Jan 12, 2012 | By Stephanie Niedringhaus
Today, I listened to a presentation at the Center for American Progress by Dr. Alan Krueger, Chairman of the President’s Council of Economic Advisors. As he spoke about the rise and consequences of inequality, I again recognized the timeliness of NETWORK’s campaign on the wealth gap (Mind the Gap!) – and the critical importance today of our work for economic justice.
Alan Krueger’s talk focused on how rising inequality and the diminishment of the middle class are very much at the heart of our nation’s economic woes. Overall trends in recent decades have been headed in the wrong direction. The percentage of middle class people has shrunk from a little over 50% in 1970 to 44% in 2000, to just 42% in 2010. We also now have more people at the lowest and highest extremes.
Growing inequality has come at a time when economic mobility has decreased. More and more, we find in our country that parents’ incomes are excellent predictors of their children’s future incomes – i.e., poor children are highly likely to become poor adults. This “land of opportunity” is providing less opportunity than we like to imagine.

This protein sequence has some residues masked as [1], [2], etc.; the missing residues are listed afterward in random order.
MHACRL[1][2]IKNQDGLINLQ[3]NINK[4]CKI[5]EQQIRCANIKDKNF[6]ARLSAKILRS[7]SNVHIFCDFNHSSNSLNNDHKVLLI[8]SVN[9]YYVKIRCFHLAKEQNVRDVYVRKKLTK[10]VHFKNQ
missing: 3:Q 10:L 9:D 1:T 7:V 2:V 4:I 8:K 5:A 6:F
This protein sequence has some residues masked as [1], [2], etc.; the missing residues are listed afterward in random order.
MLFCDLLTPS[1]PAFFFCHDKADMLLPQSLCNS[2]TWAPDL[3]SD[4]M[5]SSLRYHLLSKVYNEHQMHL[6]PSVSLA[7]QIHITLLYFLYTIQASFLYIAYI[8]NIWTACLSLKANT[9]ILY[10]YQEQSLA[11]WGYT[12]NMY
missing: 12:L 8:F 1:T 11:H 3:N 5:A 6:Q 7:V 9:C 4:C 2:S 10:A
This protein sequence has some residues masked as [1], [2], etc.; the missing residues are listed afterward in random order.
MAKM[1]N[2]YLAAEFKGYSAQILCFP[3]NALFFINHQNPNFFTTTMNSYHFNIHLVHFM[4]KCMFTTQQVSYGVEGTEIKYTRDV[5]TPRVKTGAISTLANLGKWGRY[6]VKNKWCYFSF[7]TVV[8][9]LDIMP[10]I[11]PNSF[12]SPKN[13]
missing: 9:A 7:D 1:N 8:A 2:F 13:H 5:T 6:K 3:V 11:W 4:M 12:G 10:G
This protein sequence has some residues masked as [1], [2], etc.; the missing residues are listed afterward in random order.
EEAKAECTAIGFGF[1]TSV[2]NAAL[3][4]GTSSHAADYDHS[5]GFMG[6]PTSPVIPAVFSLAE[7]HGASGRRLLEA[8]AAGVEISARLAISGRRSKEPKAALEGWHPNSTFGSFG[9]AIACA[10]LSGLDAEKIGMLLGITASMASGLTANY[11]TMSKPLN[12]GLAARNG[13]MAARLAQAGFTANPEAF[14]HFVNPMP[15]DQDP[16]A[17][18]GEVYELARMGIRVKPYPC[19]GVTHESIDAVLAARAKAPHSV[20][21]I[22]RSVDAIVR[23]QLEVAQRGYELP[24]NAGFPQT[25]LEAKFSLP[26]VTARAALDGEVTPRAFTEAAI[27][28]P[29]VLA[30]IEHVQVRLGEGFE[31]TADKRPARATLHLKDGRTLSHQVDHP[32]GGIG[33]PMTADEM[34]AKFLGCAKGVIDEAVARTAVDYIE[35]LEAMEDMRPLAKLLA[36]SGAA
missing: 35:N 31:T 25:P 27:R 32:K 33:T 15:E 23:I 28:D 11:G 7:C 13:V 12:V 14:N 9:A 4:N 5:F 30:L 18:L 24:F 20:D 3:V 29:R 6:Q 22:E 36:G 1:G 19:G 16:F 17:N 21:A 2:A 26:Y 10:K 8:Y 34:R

Much of today’s rising income inequality can be traced to the dispersion in hourly wages. Dr. Krueger mentioned several causes – starting with technological changes that require more educated workers, the proliferation of very high salaries in the finance/real estate sector, less skilled U.S. workers competing with workers around the world, declining union membership, and tax policies that favor the rich.
Consequences of inequality include lower morale and productivity among those who feel they are underpaid. As their productivity decreases, economic problems grow.
NETWORK focuses on public policy, and Dr. Krueger mentioned several policy areas that could directly impact rising inequality. They include: